This is vampire-lite and, in truth, quite sensationalistic in style. But it is readable and Pennington’s illustrations are lovely. 4 out of 10.

12 comments:

hawthorne said...

I appreciate your comments on my edition of Varney the Vampire! It is too frequently overlooked for such a great tale- Thanks for the support! (and thanks for pointing out the misleading errors in the new text "Book of the Vampire"!!!)
Best~
Curt Herr

Taliesin_ttlg said...

Curt, hopefully you linked across to my write up on Varney which was based around your excellent edition.

Many thanks to you for making the tale accesable to so many

Derek "Ruthven" Tatum said...

Ouch! I was wanting this, but might have to rethink that...though to be honest, I was more interested in the artwork.

Taliesin_ttlg said...

Derek, as I said - the artwork is lovely

Vampire Vixen said...

I guess I no what NOT to pick up next time I hit the bookstore. Thanks for the review and info.

Taliesin_ttlg said...

That's quite all right Vampire Vixen, thanks for taking time to comment.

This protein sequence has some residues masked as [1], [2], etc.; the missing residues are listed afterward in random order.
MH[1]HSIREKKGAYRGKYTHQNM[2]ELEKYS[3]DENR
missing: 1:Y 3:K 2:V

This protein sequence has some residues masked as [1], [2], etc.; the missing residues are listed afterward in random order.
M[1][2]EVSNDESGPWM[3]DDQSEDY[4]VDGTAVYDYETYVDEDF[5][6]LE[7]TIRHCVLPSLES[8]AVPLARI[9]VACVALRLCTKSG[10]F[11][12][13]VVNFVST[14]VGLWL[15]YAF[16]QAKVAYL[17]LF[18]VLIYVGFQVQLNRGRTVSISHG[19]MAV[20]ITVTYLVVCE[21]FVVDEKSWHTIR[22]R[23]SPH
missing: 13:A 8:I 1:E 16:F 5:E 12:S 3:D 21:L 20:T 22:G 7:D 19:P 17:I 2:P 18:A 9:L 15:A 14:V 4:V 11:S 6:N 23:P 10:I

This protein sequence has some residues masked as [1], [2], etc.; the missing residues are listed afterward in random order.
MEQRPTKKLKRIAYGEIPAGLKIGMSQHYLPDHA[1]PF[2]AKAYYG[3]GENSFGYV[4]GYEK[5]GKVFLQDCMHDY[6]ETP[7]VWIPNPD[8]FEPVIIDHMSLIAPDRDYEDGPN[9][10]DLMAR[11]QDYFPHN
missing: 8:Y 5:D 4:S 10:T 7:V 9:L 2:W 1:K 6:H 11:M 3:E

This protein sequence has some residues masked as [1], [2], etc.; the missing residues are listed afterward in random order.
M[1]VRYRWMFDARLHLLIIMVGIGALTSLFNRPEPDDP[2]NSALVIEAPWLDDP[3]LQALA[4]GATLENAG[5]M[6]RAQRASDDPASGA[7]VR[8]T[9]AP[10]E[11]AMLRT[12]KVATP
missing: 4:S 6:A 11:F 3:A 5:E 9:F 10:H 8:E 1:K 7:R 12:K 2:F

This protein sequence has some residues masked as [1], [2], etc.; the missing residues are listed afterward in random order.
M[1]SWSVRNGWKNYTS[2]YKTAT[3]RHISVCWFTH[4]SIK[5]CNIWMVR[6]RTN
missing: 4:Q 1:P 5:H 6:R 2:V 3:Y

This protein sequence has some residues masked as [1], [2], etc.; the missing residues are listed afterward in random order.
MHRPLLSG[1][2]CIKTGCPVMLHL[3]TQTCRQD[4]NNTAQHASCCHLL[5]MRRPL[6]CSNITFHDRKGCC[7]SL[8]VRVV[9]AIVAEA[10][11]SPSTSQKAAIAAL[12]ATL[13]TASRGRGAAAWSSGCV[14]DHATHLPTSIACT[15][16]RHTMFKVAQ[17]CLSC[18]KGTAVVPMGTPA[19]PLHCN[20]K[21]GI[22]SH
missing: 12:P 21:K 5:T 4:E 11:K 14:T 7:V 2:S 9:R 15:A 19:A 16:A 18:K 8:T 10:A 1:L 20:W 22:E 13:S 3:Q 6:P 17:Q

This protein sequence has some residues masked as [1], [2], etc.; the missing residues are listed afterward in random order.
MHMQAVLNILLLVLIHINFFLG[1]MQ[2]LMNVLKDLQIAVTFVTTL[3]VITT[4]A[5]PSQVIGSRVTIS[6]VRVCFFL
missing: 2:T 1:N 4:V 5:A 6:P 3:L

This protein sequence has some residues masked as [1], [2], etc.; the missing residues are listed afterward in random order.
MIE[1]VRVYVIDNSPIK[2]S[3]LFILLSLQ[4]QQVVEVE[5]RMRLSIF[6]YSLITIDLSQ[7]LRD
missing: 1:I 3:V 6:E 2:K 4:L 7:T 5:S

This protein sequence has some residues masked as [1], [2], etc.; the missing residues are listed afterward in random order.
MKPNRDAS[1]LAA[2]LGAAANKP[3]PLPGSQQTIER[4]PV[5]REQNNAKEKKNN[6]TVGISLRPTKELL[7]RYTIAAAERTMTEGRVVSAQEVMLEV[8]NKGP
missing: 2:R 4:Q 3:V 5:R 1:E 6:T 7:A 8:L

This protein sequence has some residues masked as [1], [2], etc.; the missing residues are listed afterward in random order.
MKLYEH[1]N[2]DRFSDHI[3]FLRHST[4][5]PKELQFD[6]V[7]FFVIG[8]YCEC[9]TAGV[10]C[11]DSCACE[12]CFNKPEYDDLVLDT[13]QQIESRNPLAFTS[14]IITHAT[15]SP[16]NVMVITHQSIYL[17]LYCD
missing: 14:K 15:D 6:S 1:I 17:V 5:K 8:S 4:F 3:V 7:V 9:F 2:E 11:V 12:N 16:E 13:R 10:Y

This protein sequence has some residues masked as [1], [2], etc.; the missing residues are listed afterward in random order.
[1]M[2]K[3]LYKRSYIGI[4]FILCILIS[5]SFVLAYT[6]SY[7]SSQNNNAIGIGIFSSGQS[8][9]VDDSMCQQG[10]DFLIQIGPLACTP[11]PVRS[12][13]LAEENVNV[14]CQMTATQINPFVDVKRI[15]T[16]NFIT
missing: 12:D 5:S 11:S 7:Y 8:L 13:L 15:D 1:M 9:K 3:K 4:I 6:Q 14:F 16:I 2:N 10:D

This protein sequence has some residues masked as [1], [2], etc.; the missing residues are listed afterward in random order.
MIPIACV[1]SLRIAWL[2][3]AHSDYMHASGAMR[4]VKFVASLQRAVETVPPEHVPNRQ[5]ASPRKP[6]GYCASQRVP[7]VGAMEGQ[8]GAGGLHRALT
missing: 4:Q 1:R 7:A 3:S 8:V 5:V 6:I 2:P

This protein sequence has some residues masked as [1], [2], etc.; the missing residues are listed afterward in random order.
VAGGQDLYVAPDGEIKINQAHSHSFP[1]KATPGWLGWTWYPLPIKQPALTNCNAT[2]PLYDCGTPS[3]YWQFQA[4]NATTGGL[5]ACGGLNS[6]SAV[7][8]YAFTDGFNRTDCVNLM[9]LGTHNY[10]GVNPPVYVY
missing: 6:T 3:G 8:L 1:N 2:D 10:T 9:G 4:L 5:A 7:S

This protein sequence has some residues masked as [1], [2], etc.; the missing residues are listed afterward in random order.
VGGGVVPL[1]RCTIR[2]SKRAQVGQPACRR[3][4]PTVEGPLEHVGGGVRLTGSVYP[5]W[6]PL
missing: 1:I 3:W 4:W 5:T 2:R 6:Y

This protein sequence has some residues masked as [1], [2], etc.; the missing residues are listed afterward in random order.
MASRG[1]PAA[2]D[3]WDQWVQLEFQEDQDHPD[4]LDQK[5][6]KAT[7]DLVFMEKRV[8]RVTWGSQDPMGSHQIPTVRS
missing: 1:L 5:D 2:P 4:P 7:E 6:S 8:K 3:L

BTW, added House of the Vampire to my Amazon wishlist.

Amateur Vampirologist said...

I wonder if this book is a reprint or an expansion of Nigel Suckling's Vampires (London: Facts, Figures & Fun, 2006)...

That, too, gives a fairly superficial treatment of the subject.

He's also written on other fantastical themes, as can be seen here.

Taliesin_ttlg said...

AV - it might be an expansion, it certainly isn't a reprint - it is twice the length. Funnily enough he doesn't mention that book in his introduction. this ones isbn (to aid any research) is 978-1-904332-82-4

Amateur Vampirologist said...

If you're interested, you can also check out Nigel's webpage.

Niels of Magia Posthuma recently wondered if the book was worth purchasing or not. Perhaps you could give him some advice on it, as I haven't had a chance to read it myself, yet.

Nigel Suckling said...

Ouch! indeed. I obviously should have paid more attention to what the publishers put on the cover, though it doesn't feel quite fair to be blamed for it. You're entitled to your opinions of course, but I would like to answer a couple of points.